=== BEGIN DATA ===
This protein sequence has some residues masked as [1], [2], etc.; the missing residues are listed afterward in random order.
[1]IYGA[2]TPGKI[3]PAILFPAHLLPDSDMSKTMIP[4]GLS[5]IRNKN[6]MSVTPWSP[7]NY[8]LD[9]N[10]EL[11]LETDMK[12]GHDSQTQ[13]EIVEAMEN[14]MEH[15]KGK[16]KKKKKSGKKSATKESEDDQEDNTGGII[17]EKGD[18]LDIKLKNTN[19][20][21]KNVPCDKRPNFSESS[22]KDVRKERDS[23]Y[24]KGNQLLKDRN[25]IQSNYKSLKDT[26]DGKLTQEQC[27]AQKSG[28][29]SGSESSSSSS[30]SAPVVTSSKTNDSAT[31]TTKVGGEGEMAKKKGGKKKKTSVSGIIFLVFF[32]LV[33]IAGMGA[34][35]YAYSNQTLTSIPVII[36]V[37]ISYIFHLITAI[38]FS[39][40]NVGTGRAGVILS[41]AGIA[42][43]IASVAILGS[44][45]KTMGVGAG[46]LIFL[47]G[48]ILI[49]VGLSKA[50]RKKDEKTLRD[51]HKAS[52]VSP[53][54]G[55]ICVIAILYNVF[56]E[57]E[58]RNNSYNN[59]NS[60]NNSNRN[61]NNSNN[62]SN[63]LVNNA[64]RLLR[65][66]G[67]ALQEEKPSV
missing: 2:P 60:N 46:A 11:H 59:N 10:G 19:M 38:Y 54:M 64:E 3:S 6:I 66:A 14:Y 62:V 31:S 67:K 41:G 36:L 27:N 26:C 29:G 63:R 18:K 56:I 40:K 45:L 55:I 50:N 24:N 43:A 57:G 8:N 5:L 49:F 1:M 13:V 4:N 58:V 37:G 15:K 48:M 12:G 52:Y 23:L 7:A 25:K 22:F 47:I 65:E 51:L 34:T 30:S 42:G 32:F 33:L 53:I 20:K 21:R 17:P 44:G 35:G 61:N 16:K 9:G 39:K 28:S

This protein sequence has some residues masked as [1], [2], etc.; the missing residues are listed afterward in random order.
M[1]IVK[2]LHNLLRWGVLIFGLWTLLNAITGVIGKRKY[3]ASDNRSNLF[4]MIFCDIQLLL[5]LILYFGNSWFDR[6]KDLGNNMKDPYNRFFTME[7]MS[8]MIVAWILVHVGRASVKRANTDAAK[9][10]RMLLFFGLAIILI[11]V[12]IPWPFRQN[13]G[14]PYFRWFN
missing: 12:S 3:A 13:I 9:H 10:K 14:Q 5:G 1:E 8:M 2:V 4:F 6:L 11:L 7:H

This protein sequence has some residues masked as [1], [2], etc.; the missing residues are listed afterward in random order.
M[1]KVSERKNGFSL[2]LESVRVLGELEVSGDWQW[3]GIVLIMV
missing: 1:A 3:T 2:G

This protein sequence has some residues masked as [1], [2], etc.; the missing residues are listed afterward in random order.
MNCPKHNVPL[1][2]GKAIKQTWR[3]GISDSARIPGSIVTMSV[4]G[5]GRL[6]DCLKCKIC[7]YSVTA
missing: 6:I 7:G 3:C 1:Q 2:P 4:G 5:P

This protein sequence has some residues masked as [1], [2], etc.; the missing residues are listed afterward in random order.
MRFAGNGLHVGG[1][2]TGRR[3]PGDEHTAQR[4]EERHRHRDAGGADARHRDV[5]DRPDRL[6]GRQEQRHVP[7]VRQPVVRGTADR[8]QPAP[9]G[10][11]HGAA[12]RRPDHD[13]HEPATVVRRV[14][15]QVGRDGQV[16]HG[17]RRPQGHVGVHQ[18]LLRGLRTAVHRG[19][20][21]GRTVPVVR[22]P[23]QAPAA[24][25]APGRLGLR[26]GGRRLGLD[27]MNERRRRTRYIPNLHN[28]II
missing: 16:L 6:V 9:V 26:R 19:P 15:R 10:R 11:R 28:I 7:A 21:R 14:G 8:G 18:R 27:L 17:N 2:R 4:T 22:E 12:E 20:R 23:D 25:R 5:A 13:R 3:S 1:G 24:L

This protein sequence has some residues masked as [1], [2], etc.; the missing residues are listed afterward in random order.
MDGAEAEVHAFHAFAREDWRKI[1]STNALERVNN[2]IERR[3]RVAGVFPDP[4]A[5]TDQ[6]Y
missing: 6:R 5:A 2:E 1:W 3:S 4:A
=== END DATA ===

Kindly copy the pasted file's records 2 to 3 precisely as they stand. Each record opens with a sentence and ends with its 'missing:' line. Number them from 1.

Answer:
This protein sequence has some residues masked as [1], [2], etc.; the missing residues are listed afterward in random order.
M[1]IVK[2]LHNLLRWGVLIFGLWTLLNAITGVIGKRKY[3]ASDNRSNLF[4]MIFCDIQLLL[5]LILYFGNSWFDR[6]KDLGNNMKDPYNRFFTME[7]MS[8]MIVAWILVHVGRASVKRANTDAAK[9][10]RMLLFFGLAIILI[11]V[12]IPWPFRQN[13]G[14]PYFRWFN
missing: 12:S 3:A 13:I 9:H 10:K 14:Q 5:G 1:E 8:M 2:V 4:F 6:L 11:L 7:H

This protein sequence has some residues masked as [1], [2], etc.; the missing residues are listed afterward in random order.
M[1]KVSERKNGFSL[2]LESVRVLGELEVSGDWQW[3]GIVLIMV
missing: 1:A 3:T 2:G